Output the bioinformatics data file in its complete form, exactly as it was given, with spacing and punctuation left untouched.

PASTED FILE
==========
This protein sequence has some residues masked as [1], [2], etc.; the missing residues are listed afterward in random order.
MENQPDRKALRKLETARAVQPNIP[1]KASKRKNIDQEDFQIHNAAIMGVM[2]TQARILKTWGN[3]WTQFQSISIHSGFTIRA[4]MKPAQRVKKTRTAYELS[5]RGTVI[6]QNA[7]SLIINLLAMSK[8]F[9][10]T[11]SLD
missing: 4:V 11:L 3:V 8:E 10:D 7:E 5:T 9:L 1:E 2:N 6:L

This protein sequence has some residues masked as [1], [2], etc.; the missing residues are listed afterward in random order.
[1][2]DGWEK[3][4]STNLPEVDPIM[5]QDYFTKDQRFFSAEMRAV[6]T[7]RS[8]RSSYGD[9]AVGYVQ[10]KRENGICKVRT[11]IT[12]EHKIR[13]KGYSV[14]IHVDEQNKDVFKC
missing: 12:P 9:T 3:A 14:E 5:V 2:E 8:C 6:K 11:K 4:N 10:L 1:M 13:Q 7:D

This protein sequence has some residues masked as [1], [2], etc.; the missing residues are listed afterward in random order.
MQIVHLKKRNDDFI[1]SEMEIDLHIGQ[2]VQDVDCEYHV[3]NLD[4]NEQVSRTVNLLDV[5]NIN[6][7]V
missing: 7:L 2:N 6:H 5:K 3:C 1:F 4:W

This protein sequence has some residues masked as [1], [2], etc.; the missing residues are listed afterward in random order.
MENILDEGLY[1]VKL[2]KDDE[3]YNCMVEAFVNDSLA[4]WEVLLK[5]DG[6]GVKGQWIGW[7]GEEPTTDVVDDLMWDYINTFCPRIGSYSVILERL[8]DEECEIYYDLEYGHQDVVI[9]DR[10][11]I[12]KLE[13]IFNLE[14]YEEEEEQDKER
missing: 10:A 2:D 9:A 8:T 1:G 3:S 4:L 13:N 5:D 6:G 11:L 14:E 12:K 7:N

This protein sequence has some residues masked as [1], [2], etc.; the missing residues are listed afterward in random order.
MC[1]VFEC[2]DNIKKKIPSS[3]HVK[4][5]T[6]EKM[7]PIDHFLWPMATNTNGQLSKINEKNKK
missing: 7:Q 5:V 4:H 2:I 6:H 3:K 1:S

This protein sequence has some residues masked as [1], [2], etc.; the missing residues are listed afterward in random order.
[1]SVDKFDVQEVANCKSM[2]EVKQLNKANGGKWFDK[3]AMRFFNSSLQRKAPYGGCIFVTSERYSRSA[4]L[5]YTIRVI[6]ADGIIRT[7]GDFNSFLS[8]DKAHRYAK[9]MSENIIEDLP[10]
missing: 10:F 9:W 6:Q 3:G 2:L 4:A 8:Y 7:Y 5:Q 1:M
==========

This protein sequence has some residues masked as [1], [2], etc.; the missing residues are listed afterward in random order.
MENQPDRKALRKLETARAVQPNIP[1]KASKRKNIDQEDFQIHNAAIMGVM[2]TQARILKTWGN[3]WTQFQSISIHSGFTIRA[4]MKPAQRVKKTRTAYELS[5]RGTVI[6]QNA[7]SLIINLLAMSK[8]F[9][10]T[11]SLD
missing: 4:V 11:L 3:V 8:E 10:D 7:E 5:T 9:L 1:E 2:N 6:L

This protein sequence has some residues masked as [1], [2], etc.; the missing residues are listed afterward in random order.
[1][2]DGWEK[3][4]STNLPEVDPIM[5]QDYFTKDQRFFSAEMRAV[6]T[7]RS[8]RSSYGD[9]AVGYVQ[10]KRENGICKVRT[11]IT[12]EHKIR[13]KGYSV[14]IHVDEQNKDVFKC
missing: 12:P 9:T 3:A 14:E 5:V 2:E 8:C 6:K 11:K 4:N 10:L 1:M 13:Q 7:D

This protein sequence has some residues masked as [1], [2], etc.; the missing residues are listed afterward in random order.
MQIVHLKKRNDDFI[1]SEMEIDLHIGQ[2]VQDVDCEYHV[3]NLD[4]NEQVSRTVNLLDV[5]NIN[6][7]V
missing: 7:L 2:N 6:H 5:K 3:C 1:F 4:W

This protein sequence has some residues masked as [1], [2], etc.; the missing residues are listed afterward in random order.
MENILDEGLY[1]VKL[2]KDDE[3]YNCMVEAFVNDSLA[4]WEVLLK[5]DG[6]GVKGQWIGW[7]GEEPTTDVVDDLMWDYINTFCPRIGSYSVILERL[8]DEECEIYYDLEYGHQDVVI[9]DR[10][11]I[12]KLE[13]IFNLE[14]YEEEEEQDKER
missing: 10:A 2:D 9:A 8:T 1:G 3:S 4:L 13:N 5:D 6:G 11:L 14:E 12:K 7:N

This protein sequence has some residues masked as [1], [2], etc.; the missing residues are listed afterward in random order.
MC[1]VFEC[2]DNIKKKIPSS[3]HVK[4][5]T[6]EKM[7]PIDHFLWPMATNTNGQLSKINEKNKK
missing: 7:Q 5:V 4:H 2:I 6:H 3:K 1:S

This protein sequence has some residues masked as [1], [2], etc.; the missing residues are listed afterward in random order.
[1]SVDKFDVQEVANCKSM[2]EVKQLNKANGGKWFDK[3]AMRFFNSSLQRKAPYGGCIFVTSERYSRSA[4]L[5]YTIRVI[6]ADGIIRT[7]GDFNSFLS[8]DKAHRYAK[9]MSENIIEDLP[10]
missing: 10:F 9:W 6:Q 3:G 2:L 4:A 8:Y 7:Y 5:Q 1:M